When a school counselor called Vanita Halliburton to tell her that her son was cutting, she thought he was cutting school. “I mean I was clueless about what she was talking about,” she says. “And I said, ‘I don’t understand.’ And she said, ‘It’s a kind of self-harm. He’s cutting his wrists.’”
That was in 2000 when her son, Grant, was in eighth grade and at the beginning of the millennium, not a lot of people were talking about mental illness.
“I [didn’t] want [people] thinking he’s mentally ill,” says Halliburton, who lives in Plano.
Because of the stigma surrounding it, Halliburton wasn’t sure who to ask for help. She only knew one therapist and immediately called her. That therapist ended up diagnosing Grant with chronic depression and helping him for five years. “It’s the deal about you can ask anybody for a referral to a dentist, but you can’t ask the PTA president for a counselor for your child,” she says.
But when Grant came home from college in Austin his freshman year, Halliburton was once again stumped. “Mom, I don’t think I can lead a normal life if I don’t get some serious help,” he told her.
Halliburton began asking around and found a psychiatric treatment center where Grant was diagnosed with bipolar disorder 1 with psychosis. He stayed there for 30 days and when he returned home, Halliburton says her son wasn’t acting like himself — almost like a “shell of himself.”
She thought it was his new medication.
“I feel like at the end of 30 days, I think he told them what they needed to hear, so they would discharge him, and I think he felt in his mind that he had given us all a chance,” she recalls.
Two weeks later, Grant died by suicide. He was one of 132 people who die by suicide every day in the U.S., the American Foundation for Suicide Prevention reports. Suicide is the 10th-leading cause of death for all age groups and, in 2017, the second leading cause of death for ages 10 – 24, according to the Centers for Disease Control and Prevention.
Have you subscribed to our free weekly newsletter?
Shortly after their son’s death, Halliburton and Grant’s father started the Grant Halliburton Foundation to help end the stigma surrounding mental illness. The foundation will host its 11th annual Beacon of Hope Community Luncheon at 11 a.m. March 10 at the Omni Hotel in Dallas. Former U.S. Rep. Patrick Kennedy, nephew of John F. Kennedy and author of A Common Struggle, is the keynote speaker.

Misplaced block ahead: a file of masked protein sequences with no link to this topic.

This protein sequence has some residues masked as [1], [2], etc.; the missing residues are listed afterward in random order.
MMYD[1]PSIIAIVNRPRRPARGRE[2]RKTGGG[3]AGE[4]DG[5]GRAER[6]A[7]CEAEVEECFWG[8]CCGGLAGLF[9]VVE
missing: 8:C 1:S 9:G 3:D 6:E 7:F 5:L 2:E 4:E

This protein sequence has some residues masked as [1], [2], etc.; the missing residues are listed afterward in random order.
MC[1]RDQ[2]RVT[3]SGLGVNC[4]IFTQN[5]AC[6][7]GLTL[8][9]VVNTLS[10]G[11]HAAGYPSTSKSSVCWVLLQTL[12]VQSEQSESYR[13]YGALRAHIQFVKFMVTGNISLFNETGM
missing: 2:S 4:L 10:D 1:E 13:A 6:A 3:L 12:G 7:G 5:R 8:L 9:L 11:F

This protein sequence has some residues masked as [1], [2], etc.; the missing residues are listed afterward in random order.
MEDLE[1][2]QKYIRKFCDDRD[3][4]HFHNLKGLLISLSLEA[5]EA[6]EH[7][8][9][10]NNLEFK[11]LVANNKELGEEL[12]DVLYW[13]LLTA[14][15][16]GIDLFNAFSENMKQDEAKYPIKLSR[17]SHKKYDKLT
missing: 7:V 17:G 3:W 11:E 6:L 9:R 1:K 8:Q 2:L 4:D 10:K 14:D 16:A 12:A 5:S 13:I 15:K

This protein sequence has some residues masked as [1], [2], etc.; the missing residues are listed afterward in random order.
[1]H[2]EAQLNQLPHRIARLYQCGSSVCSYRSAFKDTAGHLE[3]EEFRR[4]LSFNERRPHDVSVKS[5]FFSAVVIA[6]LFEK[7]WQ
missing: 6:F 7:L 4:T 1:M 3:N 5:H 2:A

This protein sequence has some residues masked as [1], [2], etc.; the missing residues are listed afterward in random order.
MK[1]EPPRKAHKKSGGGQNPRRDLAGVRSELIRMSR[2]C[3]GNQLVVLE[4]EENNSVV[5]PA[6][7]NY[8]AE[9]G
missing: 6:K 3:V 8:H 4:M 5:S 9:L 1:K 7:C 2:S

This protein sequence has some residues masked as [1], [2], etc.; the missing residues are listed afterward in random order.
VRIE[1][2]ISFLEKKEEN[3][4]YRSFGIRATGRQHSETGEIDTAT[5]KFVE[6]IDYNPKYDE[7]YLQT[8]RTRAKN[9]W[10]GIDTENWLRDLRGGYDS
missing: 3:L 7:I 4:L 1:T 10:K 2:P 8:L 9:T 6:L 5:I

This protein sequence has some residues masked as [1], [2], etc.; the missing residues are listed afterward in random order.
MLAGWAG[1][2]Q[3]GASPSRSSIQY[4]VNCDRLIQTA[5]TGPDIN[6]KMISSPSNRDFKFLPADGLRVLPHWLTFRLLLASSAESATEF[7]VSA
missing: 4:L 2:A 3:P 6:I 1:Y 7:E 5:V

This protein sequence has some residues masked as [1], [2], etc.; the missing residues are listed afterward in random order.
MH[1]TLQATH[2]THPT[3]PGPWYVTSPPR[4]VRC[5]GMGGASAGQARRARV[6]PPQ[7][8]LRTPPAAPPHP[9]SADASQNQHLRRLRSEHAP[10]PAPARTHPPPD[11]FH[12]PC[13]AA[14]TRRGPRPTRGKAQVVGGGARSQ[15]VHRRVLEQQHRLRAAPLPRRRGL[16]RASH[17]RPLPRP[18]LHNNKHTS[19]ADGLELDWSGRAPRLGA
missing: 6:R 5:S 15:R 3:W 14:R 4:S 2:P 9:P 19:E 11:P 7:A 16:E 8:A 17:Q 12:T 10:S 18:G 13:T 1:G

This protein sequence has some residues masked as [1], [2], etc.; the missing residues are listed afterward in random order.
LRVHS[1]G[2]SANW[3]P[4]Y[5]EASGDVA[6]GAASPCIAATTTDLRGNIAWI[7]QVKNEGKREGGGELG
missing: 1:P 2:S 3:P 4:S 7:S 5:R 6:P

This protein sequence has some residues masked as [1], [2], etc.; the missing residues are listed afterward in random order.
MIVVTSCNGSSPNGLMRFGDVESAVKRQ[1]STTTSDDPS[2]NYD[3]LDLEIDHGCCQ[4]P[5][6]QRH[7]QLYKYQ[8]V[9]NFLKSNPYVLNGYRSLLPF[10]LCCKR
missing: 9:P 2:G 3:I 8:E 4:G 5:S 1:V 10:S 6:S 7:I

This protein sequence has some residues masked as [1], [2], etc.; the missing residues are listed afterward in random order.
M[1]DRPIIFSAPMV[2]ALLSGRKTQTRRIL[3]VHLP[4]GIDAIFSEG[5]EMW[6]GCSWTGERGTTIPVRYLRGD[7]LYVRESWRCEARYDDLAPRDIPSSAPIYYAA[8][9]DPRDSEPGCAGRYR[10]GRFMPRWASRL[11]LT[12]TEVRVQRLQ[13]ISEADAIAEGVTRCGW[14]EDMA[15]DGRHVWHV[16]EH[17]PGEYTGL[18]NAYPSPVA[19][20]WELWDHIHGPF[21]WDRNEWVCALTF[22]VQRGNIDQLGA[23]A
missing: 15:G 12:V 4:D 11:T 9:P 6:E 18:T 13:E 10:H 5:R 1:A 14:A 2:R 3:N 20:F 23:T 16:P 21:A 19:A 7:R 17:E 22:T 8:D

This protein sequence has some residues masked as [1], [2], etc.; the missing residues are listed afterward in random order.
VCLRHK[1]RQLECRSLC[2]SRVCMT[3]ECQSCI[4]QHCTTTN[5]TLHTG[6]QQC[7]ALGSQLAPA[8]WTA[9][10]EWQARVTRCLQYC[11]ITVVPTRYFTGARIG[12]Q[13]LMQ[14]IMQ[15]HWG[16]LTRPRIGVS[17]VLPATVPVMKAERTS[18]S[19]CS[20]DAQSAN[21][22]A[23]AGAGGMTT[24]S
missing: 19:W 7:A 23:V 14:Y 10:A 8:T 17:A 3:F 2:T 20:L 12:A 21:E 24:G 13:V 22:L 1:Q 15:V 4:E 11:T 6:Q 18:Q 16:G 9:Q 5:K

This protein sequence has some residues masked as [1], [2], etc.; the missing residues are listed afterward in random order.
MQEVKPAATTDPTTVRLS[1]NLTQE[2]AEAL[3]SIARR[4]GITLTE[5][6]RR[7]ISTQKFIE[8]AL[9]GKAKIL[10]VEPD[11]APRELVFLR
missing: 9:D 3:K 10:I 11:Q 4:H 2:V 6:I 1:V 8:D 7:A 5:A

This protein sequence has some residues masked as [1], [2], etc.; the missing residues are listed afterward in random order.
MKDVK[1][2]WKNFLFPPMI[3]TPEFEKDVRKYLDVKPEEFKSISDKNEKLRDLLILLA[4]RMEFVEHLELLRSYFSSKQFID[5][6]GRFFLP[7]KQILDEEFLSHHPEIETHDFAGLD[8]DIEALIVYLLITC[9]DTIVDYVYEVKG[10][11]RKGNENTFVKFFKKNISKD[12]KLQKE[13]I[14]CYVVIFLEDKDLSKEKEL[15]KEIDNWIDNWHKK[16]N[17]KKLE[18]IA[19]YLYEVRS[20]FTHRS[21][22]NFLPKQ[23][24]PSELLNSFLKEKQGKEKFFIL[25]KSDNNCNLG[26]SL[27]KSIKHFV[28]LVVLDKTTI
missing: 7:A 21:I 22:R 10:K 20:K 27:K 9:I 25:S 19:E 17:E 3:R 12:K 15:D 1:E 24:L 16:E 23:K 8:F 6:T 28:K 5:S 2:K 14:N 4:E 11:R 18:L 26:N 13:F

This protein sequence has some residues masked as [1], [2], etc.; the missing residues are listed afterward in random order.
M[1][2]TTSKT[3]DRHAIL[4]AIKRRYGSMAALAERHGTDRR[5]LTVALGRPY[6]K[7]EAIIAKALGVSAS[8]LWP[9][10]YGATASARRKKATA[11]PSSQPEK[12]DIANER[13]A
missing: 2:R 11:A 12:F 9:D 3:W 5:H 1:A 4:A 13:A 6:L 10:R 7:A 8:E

“Stigma keeps people silent,” Halliburton says. “Stigma keeps young people from feeling like they can speak up when they’re hurting. Stigma keeps people from feeling like they can ask somebody how to even find mental health help. Stigma is the number one problem. There hasn’t been a medical illness with this kind of stigma since breast cancer 35 years ago.”
As part of the foundation’s work, Halliburton speaks to students, teachers, working professionals, and more on the risks of stress and depression. She informs her audience the need for a quality night of sleep, a healthy diet and dose of exercise, and how to manage stress. These things, she says, can help people avoid ending up like her son.
In the Dallas office of the Grant Halliburton Foundation, Grant’s artwork, poems, and diary entries line the hallway. “He was very creative, he was very outgoing, he experienced life to the fullest,” Halliburton recalls. “I always say, it was if his brain had receptors open to the universe. He was so creative, so funny, that it would have been hard for me to say, ‘I think he’s struggling with depression or something.’”
There’s a diary entry from 16-year-old Grant explaining the night he ran away with his girlfriend. Halliburton says that’s just one example of the kind of risky behavior he started to dabble in when he was in high school — something they later found out could be attributed to bipolar disorder 1. According to the National Institute of Mental Health, people with bipolar disorder can “do risky things that show poor judgment such as eat and drink excessively, spend or give away a lot of money, or have reckless sex.”
The Grant Halliburton Foundation does a lot to fight mental illness. There’s the website herefortexas.com, which is a database of more than 800 mental health providers for people looking for help. The foundation has programs like Dad2Dad, a breakfast series for dads of a teen or young adult who might be struggling with mental illness. Coffee Days is a similar support group for women.
At Tuesday’s Beacon of Hope Luncheon, the Foundation will help “bring focus to the vital work needed to educate the North Texas community on adolescent mental health and suicide prevention,” according to the press release
“If we couldn’t figure this out and we were working as hard and as fast as we could to figure out the next thing for (Grant), there must be other families who can’t figure this out either,” Halliburton says.
“Every young person deserves health and hope.”